Global Overview 2011: People internally displaced by conflict and violence - Bangladesh
|Publisher||Internal Displacement Monitoring Centre (IDMC)|
|Publication Date||19 April 2012|
|Cite as||Internal Displacement Monitoring Centre (IDMC), Global Overview 2011: People internally displaced by conflict and violence - Bangladesh, 19 April 2012, available at: http://www.refworld.org/docid/4f97fb6725.html [accessed 20 June 2013]|
|Disclaimer||This is not a UNHCR publication. UNHCR is not responsible for, nor does it necessarily endorse, its content. Any views expressed are solely those of the author or publisher and do not necessarily reflect those of UNHCR, the United Nations or its Member States.|
|Number of IDPs||Undetermined|
|Percentage of total population||Undetermined|
|Start of current displacement situation||1976|
|Peak number of IDPs (Year)||667,000 (2000)|
|New displacement||At least 600|
|Causes of displacement||Deliberate policy or practice of arbitrary displacement, generalised violence, human rights violations|
|Human development index||146|
According to government figures, 128,000 families or some 600,000 people were internally displaced by 20 years of armed conflict in the Chittagong Hill Tracts (CHT), which formally ended in 1997 with the CHT Peace Accord.
The people displaced by the fighting between Bengali settlers backed by the army and indigenous peoples seeking increased self-government were mostly of non-Bengali origin. The Accord granted cultural recognition and a degree of autonomy to indigenous groups, and foresaw the rehabilitation of IDPs, but their situation has not been resolved.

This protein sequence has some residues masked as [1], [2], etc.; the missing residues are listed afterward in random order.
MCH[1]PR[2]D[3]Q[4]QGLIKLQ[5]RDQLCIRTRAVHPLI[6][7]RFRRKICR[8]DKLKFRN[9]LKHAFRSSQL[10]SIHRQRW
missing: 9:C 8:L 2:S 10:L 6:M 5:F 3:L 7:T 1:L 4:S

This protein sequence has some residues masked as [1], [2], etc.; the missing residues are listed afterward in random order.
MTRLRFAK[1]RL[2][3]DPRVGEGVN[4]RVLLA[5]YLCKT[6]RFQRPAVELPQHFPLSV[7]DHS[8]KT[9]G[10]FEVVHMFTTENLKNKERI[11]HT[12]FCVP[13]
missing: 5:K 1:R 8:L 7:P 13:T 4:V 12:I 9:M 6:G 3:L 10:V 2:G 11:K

The government established a land commission to settle land disputes and the Task Force on Rehabilitation of Returnee Refugees and Internally Displaced Persons to register and support IDPs, but these institutions have not met their objectives. Meanwhile human rights violations by armed forces members and clashes between indigenous groups and settlers continued into 2011. Though largely undocumented due to reporting restrictions, these violations and clashes displaced many people during the course of the armed conflict. Settlers fled to areas around army camps for safety and assistance, and indigenous people to more remote areas or into the forests, where they had little access to food or basic services such as health care and schools.
In 2011, there was still little information on IDPs' specific needs. The UN Special Rapporteur on the rights of indigenous peoples found that people in CHT continued to face arbitrary arrests and sexual harassment at the hands of the security forces. The displaced people among them have also reported that finding shelter is their primary concern, followed by employment, education for their children and sufficient food.
The international community has provided political support but not direct assistance to IDPs in the CHT.